Diplomatic pitfalls frustrate Thailand's antidrug fight

Thais sideline a US-trained commando force in their bid to boost ties with Burma.

By , Special to The Christian Science Monitor

A special US-trained commando force created to block a flood of illegal drugs into Thailand has been sidelined by a delicate diplomatic two-step between Thailand and Burma (Myanmar), its neighbor and the source of the drugs.

Known as Taskforce 399, the unit was set up last year and trained by US Special Forces troops. It is equipped with surveillance and combat equipment, including Black Hawk helicopters and night-vision goggles.

US officials say Thailand quietly sought their help amid public alarm over the rapid spread of methamphetamine pills, known to Thais as ya ba or crazy medicine. An estimated 5 percent of Thailand's 62 million people are addicted to the speed pills, which cost as little as $1 each and are readily available across the country.

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"When you have methamphetamine showing up in your primary schools, it's time to sit up and take notice," says a US military official. "Nobody wants these drugs pouring over their border."

The US is also getting a taste of this problem: In August, customs officials in California seized 75,000 ya ba pills sent to Sacramento from Thailand and Laos, the largest-ever bust. And heroin continues to flow out of Burma and to the US, via smuggling routes in Thailand and China.

But initial optimism that US trainers and equipment might help turn the tide against traffickers has given way to frustration. Thai Army sources, diplomats, and observers in the rugged, 1250 mile-long border area say that Taskforce 399 has pulled back in recent months as Thailand has sought to repair diplomatic and commercial ties with Burma's military rulers.

Relations between the two countries took a nosedive in May when Thai troops shelled Burmese troops that were battling Shan rebels along the border. Burma promptly closed all land crossings to Thailand, slamming the door to trade.

The border reopened in October after months of talks between the two governments. Few details were offered publicly, but diplomats say Burma wanted firm assurances that Thai troops wouldn't stray across the border - even to track drug couriers.

Burma also said it objected to the presence of "foreign" troops near its border, although US and Thai military officials say that US troops assigned to train Taskforce 399 are advisers and don't join Thai antidrug operations.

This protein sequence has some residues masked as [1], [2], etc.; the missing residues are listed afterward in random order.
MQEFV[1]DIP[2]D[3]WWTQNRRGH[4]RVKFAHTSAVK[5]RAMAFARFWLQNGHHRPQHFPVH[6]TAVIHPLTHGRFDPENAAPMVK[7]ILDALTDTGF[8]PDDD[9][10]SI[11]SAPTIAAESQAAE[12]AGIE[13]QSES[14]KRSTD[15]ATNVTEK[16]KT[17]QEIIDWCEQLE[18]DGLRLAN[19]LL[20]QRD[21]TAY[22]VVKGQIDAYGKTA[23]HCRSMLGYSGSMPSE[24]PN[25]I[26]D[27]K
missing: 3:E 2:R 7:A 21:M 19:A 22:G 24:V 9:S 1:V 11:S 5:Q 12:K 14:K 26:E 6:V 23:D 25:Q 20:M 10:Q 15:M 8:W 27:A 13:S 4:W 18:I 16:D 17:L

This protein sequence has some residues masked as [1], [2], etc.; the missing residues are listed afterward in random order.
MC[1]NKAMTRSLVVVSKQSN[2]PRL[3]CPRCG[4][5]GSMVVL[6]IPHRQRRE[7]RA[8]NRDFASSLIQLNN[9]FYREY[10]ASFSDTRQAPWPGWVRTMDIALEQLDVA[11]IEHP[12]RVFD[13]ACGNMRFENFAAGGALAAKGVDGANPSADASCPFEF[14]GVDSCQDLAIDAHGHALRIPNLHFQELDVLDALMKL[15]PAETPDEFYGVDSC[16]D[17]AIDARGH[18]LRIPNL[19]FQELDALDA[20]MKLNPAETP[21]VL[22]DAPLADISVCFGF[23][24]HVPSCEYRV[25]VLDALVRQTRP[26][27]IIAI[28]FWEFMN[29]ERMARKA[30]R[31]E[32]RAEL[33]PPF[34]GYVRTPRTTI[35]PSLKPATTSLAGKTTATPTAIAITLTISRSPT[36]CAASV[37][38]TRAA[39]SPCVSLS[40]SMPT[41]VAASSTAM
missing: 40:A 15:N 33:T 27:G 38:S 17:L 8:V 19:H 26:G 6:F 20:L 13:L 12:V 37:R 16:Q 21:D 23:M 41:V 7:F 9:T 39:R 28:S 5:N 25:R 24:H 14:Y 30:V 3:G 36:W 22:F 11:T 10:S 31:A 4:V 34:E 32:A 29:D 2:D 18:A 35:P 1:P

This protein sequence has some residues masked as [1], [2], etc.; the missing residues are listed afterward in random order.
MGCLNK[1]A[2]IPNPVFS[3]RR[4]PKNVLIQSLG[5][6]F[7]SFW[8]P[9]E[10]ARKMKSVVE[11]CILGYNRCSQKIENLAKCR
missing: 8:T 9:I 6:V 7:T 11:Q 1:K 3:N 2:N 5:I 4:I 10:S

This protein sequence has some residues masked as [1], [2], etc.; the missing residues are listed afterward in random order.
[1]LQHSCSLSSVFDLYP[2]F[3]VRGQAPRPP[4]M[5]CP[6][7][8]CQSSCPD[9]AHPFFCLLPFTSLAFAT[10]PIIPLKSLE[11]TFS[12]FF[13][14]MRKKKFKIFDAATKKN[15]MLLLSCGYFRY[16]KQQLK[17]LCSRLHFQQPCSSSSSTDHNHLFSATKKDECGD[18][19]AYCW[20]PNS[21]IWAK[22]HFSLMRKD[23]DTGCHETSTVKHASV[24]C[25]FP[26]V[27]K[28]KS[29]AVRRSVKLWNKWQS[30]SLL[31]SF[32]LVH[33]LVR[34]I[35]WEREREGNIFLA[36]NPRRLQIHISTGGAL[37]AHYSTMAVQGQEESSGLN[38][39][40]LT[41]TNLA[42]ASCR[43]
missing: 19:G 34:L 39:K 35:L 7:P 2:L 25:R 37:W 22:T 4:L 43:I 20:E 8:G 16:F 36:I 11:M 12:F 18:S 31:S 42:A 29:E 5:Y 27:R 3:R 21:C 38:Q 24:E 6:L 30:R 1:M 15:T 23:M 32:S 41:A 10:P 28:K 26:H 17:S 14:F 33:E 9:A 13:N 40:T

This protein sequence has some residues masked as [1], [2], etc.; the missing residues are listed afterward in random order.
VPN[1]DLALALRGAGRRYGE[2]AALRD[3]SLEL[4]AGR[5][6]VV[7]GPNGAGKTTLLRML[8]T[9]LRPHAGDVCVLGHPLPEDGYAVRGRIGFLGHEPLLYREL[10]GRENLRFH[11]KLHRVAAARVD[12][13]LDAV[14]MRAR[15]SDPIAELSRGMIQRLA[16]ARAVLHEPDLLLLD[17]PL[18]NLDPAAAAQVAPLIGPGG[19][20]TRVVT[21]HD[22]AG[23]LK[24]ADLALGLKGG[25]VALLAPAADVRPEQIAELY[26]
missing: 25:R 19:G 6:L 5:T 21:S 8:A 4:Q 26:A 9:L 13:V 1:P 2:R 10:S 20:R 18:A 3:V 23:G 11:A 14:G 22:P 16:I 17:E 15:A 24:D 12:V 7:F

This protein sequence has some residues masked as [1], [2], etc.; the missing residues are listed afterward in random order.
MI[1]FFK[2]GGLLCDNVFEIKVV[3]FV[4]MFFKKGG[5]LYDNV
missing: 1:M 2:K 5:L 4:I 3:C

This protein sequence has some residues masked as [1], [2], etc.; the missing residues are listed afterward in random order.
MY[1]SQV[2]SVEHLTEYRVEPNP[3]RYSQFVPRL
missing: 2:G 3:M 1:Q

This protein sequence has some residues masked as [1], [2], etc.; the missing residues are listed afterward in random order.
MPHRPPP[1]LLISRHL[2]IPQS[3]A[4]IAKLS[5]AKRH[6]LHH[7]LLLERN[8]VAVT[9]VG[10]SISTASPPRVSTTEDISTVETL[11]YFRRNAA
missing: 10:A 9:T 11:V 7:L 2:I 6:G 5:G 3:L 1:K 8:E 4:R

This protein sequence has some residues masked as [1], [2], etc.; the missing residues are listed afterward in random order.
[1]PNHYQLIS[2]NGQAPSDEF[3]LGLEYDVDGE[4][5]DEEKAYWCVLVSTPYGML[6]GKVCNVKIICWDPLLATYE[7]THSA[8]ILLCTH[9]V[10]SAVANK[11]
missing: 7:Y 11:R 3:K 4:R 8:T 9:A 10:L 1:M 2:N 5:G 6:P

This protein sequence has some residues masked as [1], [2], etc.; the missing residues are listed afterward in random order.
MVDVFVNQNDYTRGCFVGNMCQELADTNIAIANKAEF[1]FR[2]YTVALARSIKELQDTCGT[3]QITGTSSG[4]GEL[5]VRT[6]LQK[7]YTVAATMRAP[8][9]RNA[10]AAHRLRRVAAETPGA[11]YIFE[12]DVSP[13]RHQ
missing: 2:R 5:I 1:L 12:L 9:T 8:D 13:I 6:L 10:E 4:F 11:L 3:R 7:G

"[Burma] is quite nervous; they don't want the US government involved in this kind of stuff ... Thailand is in a delicate situation. Its relationship with Burma may be getting better, but there are still problems on the border and they may be losing the war on drugs," says Aung Zaw, a Burmese exile and magazine editor.

At the heart is a dilemma for countries trying to stem the outflow of drugs from Burma: How to cooperate with a government with only nominal control over its territory. Much of the ya ba and heroin trafficked across the border is traced to ethnic insurgents such as the United Wa State Army that signed cease-fires with the junta.

Drug-control experts say Burma has made strides recently in combating opium, the raw ingredient in heroin, by promoting alternative crops for farmers, a strategy that Thailand has used successfully to curb its opium trade. Last year Burma's heroin production fell to 950 tons, a 14-year low, according to the US Drug Enforcement Agency.

But those favoring cooperation with Burma say there's no sign of a crackdown on ya ba labs. "Opium fields are easy to detect, but methamphetamine factories are hidden from sight and can't be easily found, and they're located in areas that the Burmese government doesn't control," says Yngve Danling, an adviser to the UN Drug Control Program.

Critics see Burma's inaction as deliberate, and accuse its generals of profiting from the trade, a charge denied by the regime.

Whatever the reason, the drugs keep arriving. This week, the Thai Army warned that the UWSA was developing new routes to traffic up to 1 billion pills into Thailand over the next year.

Some Army officers bemoan their chances of success without "hot pursuit" of traffickers who slip across the border, which is porous and poorly demarcated. "We can cooperate with Burma with our [antidrug] intelligence but they don't have enough troops to do the job," complains a Thai general.

Taskforce 399 was supposed to strike back at the drug lords. Using $2 million from the US Defense Department's counternarcotics budget, it was designed as a lethal, rapid-response unit ready to swoop in on armed convoys that cross into Thailand at night.

In reality, the taskforce currently has only about 100 men assigned permanently, with another 460 men seconded from Army and border police units. Thai officers say this lack of manpower prevents them from reacting quickly to intelligence tip-offs, since they need approval to mobilize. Some say the handicap is intentional: Officers are under orders to avoid firefights in sensitive areas that could upset Thai diplomacy.

Lt. Gen. Udomchai Ongkasing, commander of the 3rd Army that guards the border, says Taskforce 399 has a "small target" for now, and that cooperation is the way forward.

"We only use Taskforce 399 inside our border. We care that Myanmar isn't happy about 399 operating along the border...[so] if we try to coordinate with the Myanmar junta to help us suppress drugs, this is better," he says.

That policy can work, say observers, only if Burma stamps out UWSA drug labs or Thailand loses its appetite for ya ba. So far, neither looks likely.

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